Evaluation of the 2006 family law reforms finds mixed results

Media release - 28 January 2010

The most comprehensive evaluation of Australia's family law system - drawing on the experience of 28,000 Australians - has found that overall the recent reforms are working well for the majority of children and their parents.

"There's more use of family relationship services, a decline in court filings and some evidence of a shift away from people going straight to court to resolve post-separation relationship difficulties," said Australian Institute of Family Studies Director Professor Alan Hayes.

However the Institute, which conducted the evaluation of the 2006 family law changes, found significant concerns about the reforms' impact on families and children who are exposed to abuse and violence.

The three year long evaluation is the largest examination of the family law and service system yet undertaken, and shines a light on how families and children fare through the system when families break-up.

"More than a million Australian children currently live in separated families," Professor Hayes said.

"The way in which separated couples resolve parenting arrangements, make decisions about their children and conduct their relationships all have significant and lasting impacts on their children's lives for better or worse depending on how well they manage post-separation parenting.

"The message out of this evaluation is clear - ongoing conflict between separated parents leads to worse outcomes for children."

Professor Hayes said that overall, the reform goal of getting separated parents to work things out for themselves is being achieved, with most separated parents resolving their parenting arrangements within one year and without the use of the legal system.

"This is evidenced in a reduction in child-related parenting matters reaching court, with a fall in applications for court orders and a greater proportion of parents reporting they were able to resolve their issues themselves, supported by the new family relationship services," he said.

However for a substantial proportion of separated parents, there is evidence of significant family dysfunction: violence issues, safety concerns, mental health and substance misuse.

And for children whose parents have concerns about the safety of their child or themselves from ongoing contact with the other parent, shared care-time arrangements exacerbate the negative impacts on children.

"The evaluation provides clear evidence that while there have been some positive developments, the family law system has some way to go in effectively responding to family violence and child abuse, mental health and substance misuse.

"Where there were safety concerns reported by parents, these were linked to poorer outcomes for their children in all types of care relationships, but for those in shared care time, it was even worse. This is a small but extremely significant minority.

"All professionals should exercise great care in considering shared care where violence and safety concerns for the child exists," Professor Hayes said.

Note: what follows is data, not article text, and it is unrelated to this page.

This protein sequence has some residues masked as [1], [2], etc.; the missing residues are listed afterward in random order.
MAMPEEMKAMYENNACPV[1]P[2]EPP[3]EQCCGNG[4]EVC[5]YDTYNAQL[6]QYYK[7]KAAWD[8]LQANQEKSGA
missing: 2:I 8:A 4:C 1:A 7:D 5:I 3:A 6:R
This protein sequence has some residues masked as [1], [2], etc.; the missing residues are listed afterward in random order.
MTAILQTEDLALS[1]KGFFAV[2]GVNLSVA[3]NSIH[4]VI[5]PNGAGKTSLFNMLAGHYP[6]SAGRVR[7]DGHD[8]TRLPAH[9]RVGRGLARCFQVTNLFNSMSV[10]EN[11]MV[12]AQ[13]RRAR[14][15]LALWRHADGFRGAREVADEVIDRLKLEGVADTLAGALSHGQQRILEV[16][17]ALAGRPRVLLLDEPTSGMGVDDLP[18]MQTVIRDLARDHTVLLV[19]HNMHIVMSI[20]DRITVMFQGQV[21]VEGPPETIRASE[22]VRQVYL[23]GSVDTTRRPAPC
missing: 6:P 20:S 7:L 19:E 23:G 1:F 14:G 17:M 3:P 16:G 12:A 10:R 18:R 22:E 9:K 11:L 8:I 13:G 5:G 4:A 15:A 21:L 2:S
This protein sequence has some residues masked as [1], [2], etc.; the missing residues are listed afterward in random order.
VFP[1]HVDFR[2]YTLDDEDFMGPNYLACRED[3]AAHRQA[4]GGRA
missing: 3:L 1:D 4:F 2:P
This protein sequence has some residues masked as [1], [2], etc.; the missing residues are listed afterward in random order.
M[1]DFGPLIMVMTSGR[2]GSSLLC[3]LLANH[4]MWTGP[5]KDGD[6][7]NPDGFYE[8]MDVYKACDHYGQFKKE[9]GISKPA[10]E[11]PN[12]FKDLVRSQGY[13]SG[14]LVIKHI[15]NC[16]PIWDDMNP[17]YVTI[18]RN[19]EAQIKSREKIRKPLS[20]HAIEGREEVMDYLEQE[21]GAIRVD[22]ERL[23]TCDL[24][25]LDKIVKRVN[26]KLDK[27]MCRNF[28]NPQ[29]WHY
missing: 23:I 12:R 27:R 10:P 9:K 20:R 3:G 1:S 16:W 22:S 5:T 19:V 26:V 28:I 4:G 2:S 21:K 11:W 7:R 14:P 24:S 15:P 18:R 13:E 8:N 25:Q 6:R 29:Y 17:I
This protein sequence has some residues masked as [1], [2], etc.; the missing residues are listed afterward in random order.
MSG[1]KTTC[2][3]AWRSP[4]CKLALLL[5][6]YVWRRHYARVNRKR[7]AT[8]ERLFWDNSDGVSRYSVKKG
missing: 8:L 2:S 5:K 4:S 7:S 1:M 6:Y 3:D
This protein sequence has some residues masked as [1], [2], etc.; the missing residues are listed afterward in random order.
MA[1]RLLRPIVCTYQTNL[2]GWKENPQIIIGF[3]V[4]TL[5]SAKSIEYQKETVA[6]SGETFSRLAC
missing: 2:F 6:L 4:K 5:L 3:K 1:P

There is a need for professionals right across the system to have greater levels of access to finely tuned assessment and screening mechanisms by highly trained and experienced professionals.

And important information about child safety and family violence needs to be more effectively shared between professionals including those in family relationship services, lawyers and the courts.

"But it's worth remembering that while the evaluation found that for an important minority equal care time was a serious concern, for children where there's no violence or abuse, equal care time was found to work well."

The evaluation found evidence that many parents misunderstand the changes to the family law system, believing that equal shared parental responsibility (shared decision making and financial support) allows for equal shared care - or 50/50 time. This can make it more difficult for parents, relationship services professionals, lawyers and the courts to get parents to focus on the best interests of the child.

"This misunderstanding is due in part to the way the notion of shared parental responsibility is expressed in the legislation. It has led to disillusionment among some fathers who find that it doesn't automatically mean 50/50 care time. And indeed, the law was never intended to provide for shared care time in cases where there are safety concerns.

"Lawyers in particular have indicated that the 2006 reforms have promoted a focus on parents' rights rather than children's needs and that the family law system doesn't do enough to support arrangements that are suitable for a child's particular level of development.

"The evaluation has highlighted the complex and varied issues faced by separating parents and their children and the diverse range of services required in order to ensure the best possible outcomes for children. While there are many perspectives within the family law system, and conflicting needs, it's important to maintain the primacy of focussing on the best interests of children," he said.

Key findings from the evaluation include:

 

Full and summary reports of the evaluation findings: Evaluation of the 2006 family law reforms

 

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